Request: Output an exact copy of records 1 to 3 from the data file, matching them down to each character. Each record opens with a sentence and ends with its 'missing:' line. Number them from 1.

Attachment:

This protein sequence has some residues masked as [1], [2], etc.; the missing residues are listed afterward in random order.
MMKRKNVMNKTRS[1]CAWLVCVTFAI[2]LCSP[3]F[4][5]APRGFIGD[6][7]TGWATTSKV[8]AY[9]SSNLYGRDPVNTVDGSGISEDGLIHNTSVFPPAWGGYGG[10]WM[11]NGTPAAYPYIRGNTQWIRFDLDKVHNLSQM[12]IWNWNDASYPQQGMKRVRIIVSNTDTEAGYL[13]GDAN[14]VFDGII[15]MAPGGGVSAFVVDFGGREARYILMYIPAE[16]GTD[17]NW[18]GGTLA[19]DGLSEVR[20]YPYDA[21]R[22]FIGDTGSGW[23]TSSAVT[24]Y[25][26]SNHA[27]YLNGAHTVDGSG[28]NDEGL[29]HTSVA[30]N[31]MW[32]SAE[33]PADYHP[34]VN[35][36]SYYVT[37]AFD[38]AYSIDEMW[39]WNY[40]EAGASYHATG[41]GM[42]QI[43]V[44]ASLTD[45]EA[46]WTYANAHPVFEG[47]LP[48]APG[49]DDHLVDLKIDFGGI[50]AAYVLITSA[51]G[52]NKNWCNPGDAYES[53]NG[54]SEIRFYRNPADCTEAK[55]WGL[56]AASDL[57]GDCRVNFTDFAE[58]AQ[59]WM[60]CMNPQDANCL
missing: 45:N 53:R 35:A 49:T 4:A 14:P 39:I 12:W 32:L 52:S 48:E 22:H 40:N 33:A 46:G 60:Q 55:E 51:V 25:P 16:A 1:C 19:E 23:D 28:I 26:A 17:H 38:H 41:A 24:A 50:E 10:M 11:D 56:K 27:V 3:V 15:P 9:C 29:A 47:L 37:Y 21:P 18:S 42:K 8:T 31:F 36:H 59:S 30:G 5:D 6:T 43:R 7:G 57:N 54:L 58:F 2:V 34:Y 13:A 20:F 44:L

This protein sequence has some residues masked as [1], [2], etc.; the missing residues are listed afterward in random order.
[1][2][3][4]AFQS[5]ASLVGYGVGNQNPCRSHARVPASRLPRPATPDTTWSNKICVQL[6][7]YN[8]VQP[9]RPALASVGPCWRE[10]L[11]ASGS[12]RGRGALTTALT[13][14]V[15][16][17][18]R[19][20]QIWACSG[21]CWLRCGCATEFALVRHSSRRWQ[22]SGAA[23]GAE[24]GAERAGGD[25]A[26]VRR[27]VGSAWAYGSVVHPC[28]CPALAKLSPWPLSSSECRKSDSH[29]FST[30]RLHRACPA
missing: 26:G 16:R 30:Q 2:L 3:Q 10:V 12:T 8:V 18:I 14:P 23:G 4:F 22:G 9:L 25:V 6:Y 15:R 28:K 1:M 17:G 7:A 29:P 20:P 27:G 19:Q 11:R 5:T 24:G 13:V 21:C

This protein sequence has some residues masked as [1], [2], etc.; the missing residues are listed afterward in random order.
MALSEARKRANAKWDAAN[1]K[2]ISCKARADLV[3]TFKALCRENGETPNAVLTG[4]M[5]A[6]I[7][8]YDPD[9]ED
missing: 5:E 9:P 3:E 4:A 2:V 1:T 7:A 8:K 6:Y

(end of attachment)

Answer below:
This protein sequence has some residues masked as [1], [2], etc.; the missing residues are listed afterward in random order.
MMKRKNVMNKTRS[1]CAWLVCVTFAI[2]LCSP[3]F[4][5]APRGFIGD[6][7]TGWATTSKV[8]AY[9]SSNLYGRDPVNTVDGSGISEDGLIHNTSVFPPAWGGYGG[10]WM[11]NGTPAAYPYIRGNTQWIRFDLDKVHNLSQM[12]IWNWNDASYPQQGMKRVRIIVSNTDTEAGYL[13]GDAN[14]VFDGII[15]MAPGGGVSAFVVDFGGREARYILMYIPAE[16]GTD[17]NW[18]GGTLA[19]DGLSEVR[20]YPYDA[21]R[22]FIGDTGSGW[23]TSSAVT[24]Y[25][26]SNHA[27]YLNGAHTVDGSG[28]NDEGL[29]HTSVA[30]N[31]MW[32]SAE[33]PADYHP[34]VN[35][36]SYYVT[37]AFD[38]AYSIDEMW[39]WNY[40]EAGASYHATG[41]GM[42]QI[43]V[44]ASLTD[45]EA[46]WTYANAHPVFEG[47]LP[48]APG[49]DDHLVDLKIDFGGI[50]AAYVLITSA[51]G[52]NKNWCNPGDAYES[53]NG[54]SEIRFYRNPADCTEAK[55]WGL[56]AASDL[57]GDCRVNFTDFAE[58]AQ[59]WM[60]CMNPQDANCL
missing: 45:N 53:R 35:A 49:T 4:A 14:P 39:I 12:W 32:L 52:S 48:E 22:H 40:N 33:A 46:G 60:Q 55:E 51:V 25:P 16:A 1:C 19:E 23:D 28:I 26:A 17:H 38:H 41:A 24:A 50:E 10:M 11:D 56:K 27:V 3:V 15:P 9:C 29:A 47:L 37:Y 21:P 18:S 42:K 8:T 31:F 36:H 59:S 30:G 5:D 6:T 43:R 7:G 57:N 54:L 58:F 2:V 34:Y 13:A 20:F 44:L

This protein sequence has some residues masked as [1], [2], etc.; the missing residues are listed afterward in random order.
[1][2][3][4]AFQS[5]ASLVGYGVGNQNPCRSHARVPASRLPRPATPDTTWSNKICVQL[6][7]YN[8]VQP[9]RPALASVGPCWRE[10]L[11]ASGS[12]RGRGALTTALT[13][14]V[15][16][17][18]R[19][20]QIWACSG[21]CWLRCGCATEFALVRHSSRRWQ[22]SGAA[23]GAE[24]GAERAGGD[25]A[26]VRR[27]VGSAWAYGSVVHPC[28]CPALAKLSPWPLSSSECRKSDSH[29]FST[30]RLHRACPA
missing: 26:G 16:R 30:Q 2:L 3:Q 10:V 12:T 8:V 18:I 14:P 23:G 4:F 22:G 9:L 25:V 6:Y 15:R 28:K 1:M 17:G 7:A 29:P 20:P 27:G 19:Q 11:R 5:T 24:G 13:V 21:C

This protein sequence has some residues masked as [1], [2], etc.; the missing residues are listed afterward in random order.
MALSEARKRANAKWDAAN[1]K[2]ISCKARADLV[3]TFKALCRENGETPNAVLTG[4]M[5]A[6]I[7][8]YDPD[9]ED
missing: 5:E 9:P 3:E 4:A 2:V 1:T 7:A 8:K 6:Y